Froot Loops Dreams

My Froot Loops Stuffing Recipe

JOHNSON CITY, TX - Many underprivileged Americans did not have access to hot breakfast in their formative years. Not having their peas porridge served hot, they had to start their day with cold cereal. The choice was between Post Toasties, Wheaties, Cheerios or Kix. The thousands of different cold cereal flavors we now find on the supermarket shelves had not been invented.

In my estimation, one of, if not "the" greatest, innovations of the twentieth century was a cereal invented by Kellogg in 1963. Fruit Loops were born to fulfill the unkept promise of all the other cold cereals. The original flavors of the loops were orange, lemon and cherry. Since then, the unceasing, never-sleeping research and development department at Kellogg has added blueberry, strawberry, banana and melonberry to the list of flavors.

As with all great developments, progress moves steadily forward. Some of the statistics I cite here may be a bit dated, but will serve as an example of the constant Froot Loops quest for perfection.

The most obvious improvement is the changing of the word "fruit" to "froot". A survey of 135 American families showed that they did not recognize the word "fruit," but did connect "froot" with "loop," therefore, the change.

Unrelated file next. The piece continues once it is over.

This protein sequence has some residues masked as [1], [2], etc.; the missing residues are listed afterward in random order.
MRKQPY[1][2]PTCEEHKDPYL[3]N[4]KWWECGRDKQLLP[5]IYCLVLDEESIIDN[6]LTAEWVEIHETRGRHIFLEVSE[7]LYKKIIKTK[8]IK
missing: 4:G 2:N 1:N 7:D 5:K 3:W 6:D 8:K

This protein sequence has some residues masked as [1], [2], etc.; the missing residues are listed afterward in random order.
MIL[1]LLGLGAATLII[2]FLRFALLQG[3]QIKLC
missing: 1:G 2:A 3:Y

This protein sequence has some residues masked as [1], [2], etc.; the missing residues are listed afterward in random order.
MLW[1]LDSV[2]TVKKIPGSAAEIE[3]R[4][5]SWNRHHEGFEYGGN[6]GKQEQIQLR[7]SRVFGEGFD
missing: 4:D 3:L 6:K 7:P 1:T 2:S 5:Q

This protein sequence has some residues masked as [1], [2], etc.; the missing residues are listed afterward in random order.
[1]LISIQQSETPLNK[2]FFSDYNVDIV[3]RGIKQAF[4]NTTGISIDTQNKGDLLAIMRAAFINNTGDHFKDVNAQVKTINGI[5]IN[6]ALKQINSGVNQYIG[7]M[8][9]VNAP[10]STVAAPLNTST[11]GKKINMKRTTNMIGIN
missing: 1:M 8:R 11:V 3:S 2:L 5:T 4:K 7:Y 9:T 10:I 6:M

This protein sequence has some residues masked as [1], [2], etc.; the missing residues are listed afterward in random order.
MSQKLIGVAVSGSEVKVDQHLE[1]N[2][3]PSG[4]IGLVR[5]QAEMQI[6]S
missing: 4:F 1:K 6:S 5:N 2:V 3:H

The Froot Loops mascot, Tucan Sam, has remained nearly unchanged since his inception. There is an actual bird called a toucan that lives in South America. This is probably where the idea for the mascot came from. More on Toucan Sam later.

The typical 10.3-ounce box of Froot Loops contains 1495 individual loops. Orange is the most prevalent color with 339 representatives per box. Following in descending numerical order are red (244), green (243), purple (230), blue (225) and yellow (214). The Kellogg Company provides free Froot Loops to schools, grades 1 through 6, as a teaching aid. American children spend an average of 35 classroom hours per week sorting Froot Loops according to color and then compiling data on their findings. A job that seldom goes unfilled these days is that of Froot Loop sorter. Of course, there is not a lot of demand for sorting Froot Loops except in the classroom and in the homes of deranged individuals who think gluing Froot Loops on a piece of cardboard is art.